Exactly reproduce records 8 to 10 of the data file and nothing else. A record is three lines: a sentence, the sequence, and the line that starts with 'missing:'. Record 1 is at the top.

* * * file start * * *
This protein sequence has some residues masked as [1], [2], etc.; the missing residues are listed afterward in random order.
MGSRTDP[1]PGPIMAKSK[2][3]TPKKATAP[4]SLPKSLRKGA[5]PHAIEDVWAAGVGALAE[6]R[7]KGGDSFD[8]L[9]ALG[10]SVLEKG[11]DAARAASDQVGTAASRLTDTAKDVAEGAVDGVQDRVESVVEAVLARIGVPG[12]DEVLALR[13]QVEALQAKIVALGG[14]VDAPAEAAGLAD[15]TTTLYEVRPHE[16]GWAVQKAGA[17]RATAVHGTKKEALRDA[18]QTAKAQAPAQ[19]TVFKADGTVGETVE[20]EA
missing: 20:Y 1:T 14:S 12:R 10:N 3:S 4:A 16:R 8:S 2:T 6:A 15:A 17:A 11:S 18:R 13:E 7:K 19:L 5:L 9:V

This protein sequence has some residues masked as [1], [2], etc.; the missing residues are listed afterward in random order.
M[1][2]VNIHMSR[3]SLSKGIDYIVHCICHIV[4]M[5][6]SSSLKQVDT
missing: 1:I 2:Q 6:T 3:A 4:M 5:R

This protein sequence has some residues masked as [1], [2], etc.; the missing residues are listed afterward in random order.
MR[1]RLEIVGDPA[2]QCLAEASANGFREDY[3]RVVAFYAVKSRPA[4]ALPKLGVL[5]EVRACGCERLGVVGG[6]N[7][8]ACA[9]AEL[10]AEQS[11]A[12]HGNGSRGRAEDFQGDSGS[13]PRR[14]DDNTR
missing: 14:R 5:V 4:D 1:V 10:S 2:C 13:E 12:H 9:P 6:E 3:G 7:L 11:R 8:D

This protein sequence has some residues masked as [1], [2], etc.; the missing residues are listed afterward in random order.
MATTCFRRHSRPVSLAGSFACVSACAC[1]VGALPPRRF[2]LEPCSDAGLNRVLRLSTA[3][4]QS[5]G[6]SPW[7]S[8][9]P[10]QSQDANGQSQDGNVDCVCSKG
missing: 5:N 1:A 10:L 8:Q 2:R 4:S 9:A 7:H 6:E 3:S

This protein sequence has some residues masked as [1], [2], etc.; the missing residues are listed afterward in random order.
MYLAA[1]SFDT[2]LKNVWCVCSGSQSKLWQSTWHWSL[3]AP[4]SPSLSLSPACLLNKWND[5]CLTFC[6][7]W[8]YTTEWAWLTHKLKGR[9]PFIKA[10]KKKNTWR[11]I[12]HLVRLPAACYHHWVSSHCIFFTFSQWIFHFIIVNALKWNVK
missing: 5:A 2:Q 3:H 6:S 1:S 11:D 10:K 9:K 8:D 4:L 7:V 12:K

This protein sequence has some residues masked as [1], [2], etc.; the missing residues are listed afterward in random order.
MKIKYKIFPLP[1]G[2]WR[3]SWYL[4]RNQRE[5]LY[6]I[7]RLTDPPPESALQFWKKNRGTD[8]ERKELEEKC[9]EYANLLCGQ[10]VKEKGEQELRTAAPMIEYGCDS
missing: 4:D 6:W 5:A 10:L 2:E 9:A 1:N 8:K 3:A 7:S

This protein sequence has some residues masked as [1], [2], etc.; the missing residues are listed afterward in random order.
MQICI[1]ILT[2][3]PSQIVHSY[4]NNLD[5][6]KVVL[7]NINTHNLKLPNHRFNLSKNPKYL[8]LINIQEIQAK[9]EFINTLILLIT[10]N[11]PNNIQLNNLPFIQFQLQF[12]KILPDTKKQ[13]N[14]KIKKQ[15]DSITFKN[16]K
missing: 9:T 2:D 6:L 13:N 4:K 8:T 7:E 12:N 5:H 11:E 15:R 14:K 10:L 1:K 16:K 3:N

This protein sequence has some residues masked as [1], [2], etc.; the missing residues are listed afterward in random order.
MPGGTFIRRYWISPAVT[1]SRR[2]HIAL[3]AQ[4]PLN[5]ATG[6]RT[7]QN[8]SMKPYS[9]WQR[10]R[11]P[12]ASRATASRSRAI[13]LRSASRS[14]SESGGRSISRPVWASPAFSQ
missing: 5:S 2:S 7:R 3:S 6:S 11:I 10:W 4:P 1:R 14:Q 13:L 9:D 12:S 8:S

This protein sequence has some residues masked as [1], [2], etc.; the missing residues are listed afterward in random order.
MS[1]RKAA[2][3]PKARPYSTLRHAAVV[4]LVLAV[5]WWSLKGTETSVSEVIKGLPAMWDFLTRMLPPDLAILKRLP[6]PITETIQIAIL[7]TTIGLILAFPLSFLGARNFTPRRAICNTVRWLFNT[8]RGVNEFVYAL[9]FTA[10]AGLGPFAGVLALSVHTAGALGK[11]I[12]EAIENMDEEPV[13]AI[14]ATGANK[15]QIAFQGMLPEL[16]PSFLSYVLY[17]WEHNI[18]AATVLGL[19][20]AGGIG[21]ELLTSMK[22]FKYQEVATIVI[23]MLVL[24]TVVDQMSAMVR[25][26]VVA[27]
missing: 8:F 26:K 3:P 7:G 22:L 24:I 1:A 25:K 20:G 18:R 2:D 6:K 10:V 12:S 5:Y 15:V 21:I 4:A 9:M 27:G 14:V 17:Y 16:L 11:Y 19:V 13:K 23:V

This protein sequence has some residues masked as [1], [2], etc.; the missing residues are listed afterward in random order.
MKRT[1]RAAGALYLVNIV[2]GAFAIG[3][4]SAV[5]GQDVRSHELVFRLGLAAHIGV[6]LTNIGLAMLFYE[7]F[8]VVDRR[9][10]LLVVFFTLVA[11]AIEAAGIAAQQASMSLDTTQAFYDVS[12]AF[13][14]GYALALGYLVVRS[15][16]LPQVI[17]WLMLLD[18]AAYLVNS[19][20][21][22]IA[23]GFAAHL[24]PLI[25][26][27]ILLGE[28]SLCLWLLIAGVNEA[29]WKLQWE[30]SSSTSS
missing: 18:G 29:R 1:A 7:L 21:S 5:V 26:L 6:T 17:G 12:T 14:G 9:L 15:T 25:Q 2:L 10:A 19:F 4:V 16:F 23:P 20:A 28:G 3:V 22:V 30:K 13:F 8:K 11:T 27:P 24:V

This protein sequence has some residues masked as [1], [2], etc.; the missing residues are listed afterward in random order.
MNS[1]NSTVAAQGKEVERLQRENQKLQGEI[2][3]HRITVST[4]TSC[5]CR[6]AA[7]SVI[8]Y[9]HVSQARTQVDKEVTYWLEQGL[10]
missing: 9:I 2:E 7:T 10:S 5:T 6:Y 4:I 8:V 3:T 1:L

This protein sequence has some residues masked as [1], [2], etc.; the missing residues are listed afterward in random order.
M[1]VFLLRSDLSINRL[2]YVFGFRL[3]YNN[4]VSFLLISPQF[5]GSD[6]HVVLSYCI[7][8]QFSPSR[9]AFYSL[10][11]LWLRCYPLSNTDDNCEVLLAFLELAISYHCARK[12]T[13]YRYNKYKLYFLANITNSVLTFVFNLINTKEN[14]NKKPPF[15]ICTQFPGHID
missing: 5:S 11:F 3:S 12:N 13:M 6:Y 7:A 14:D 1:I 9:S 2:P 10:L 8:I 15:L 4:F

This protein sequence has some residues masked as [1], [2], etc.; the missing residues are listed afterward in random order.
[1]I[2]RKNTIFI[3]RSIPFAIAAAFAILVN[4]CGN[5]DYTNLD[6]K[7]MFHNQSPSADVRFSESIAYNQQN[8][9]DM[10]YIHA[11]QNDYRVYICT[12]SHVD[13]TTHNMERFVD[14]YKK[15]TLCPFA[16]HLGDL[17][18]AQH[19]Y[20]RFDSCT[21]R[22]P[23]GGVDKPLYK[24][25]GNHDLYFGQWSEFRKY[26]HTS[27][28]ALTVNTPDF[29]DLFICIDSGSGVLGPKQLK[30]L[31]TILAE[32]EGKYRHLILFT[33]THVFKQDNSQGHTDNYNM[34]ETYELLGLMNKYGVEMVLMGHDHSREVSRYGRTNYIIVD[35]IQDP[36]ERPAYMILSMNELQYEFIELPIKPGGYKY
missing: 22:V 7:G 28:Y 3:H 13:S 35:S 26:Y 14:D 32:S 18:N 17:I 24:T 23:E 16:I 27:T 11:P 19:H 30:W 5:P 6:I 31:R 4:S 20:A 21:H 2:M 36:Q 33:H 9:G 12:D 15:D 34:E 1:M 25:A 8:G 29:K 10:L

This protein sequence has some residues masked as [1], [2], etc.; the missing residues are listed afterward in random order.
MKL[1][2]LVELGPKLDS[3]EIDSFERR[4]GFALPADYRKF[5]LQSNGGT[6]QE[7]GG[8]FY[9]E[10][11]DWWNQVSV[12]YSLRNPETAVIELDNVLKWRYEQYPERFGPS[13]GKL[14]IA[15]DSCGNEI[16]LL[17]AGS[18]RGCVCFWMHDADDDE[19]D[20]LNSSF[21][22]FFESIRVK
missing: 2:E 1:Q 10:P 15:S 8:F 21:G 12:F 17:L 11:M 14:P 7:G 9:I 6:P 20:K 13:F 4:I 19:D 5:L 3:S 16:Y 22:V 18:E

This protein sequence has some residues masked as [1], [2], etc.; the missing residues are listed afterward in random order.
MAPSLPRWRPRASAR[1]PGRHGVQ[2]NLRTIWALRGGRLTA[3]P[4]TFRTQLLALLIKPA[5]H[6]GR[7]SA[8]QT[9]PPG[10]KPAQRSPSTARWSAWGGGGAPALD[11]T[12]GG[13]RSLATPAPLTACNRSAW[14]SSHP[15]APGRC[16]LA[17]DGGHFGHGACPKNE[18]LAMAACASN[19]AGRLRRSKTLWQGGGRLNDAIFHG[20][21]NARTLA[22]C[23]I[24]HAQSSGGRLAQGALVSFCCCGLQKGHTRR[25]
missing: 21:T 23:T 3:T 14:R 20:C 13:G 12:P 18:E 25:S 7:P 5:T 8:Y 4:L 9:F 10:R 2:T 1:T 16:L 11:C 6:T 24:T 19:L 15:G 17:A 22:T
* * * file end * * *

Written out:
This protein sequence has some residues masked as [1], [2], etc.; the missing residues are listed afterward in random order.
MPGGTFIRRYWISPAVT[1]SRR[2]HIAL[3]AQ[4]PLN[5]ATG[6]RT[7]QN[8]SMKPYS[9]WQR[10]R[11]P[12]ASRATASRSRAI[13]LRSASRS[14]SESGGRSISRPVWASPAFSQ
missing: 5:S 2:S 7:R 3:S 6:S 11:I 10:W 4:P 1:R 14:Q 13:L 9:D 12:S 8:S

This protein sequence has some residues masked as [1], [2], etc.; the missing residues are listed afterward in random order.
MS[1]RKAA[2][3]PKARPYSTLRHAAVV[4]LVLAV[5]WWSLKGTETSVSEVIKGLPAMWDFLTRMLPPDLAILKRLP[6]PITETIQIAIL[7]TTIGLILAFPLSFLGARNFTPRRAICNTVRWLFNT[8]RGVNEFVYAL[9]FTA[10]AGLGPFAGVLALSVHTAGALGK[11]I[12]EAIENMDEEPV[13]AI[14]ATGANK[15]QIAFQGMLPEL[16]PSFLSYVLY[17]WEHNI[18]AATVLGL[19][20]AGGIG[21]ELLTSMK[22]FKYQEVATIVI[23]MLVL[24]TVVDQMSAMVR[25][26]VVA[27]
missing: 8:F 26:K 3:P 7:G 22:L 24:I 1:A 25:K 20:G 18:R 2:D 6:K 10:V 12:S 5:Y 15:V 21:I 4:A 9:M 27:G 14:V 17:Y 16:L 11:Y 19:V 13:K 23:V

This protein sequence has some residues masked as [1], [2], etc.; the missing residues are listed afterward in random order.
MKRT[1]RAAGALYLVNIV[2]GAFAIG[3][4]SAV[5]GQDVRSHELVFRLGLAAHIGV[6]LTNIGLAMLFYE[7]F[8]VVDRR[9][10]LLVVFFTLVA[11]AIEAAGIAAQQASMSLDTTQAFYDVS[12]AF[13][14]GYALALGYLVVRS[15][16]LPQVI[17]WLMLLD[18]AAYLVNS[19][20][21][22]IA[23]GFAAHL[24]PLI[25][26][27]ILLGE[28]SLCLWLLIAGVNEA[29]WKLQWE[30]SSSTSS
missing: 18:G 29:R 1:A 7:L 21:S 5:V 26:L 6:T 17:G 12:T 14:G 9:L 15:T 25:Q 2:L 10:A 19:F 4:V 16:F 23:P 20:A 28:G 3:V 22:V 30:K 13:F 8:K 11:T 27:P 24:V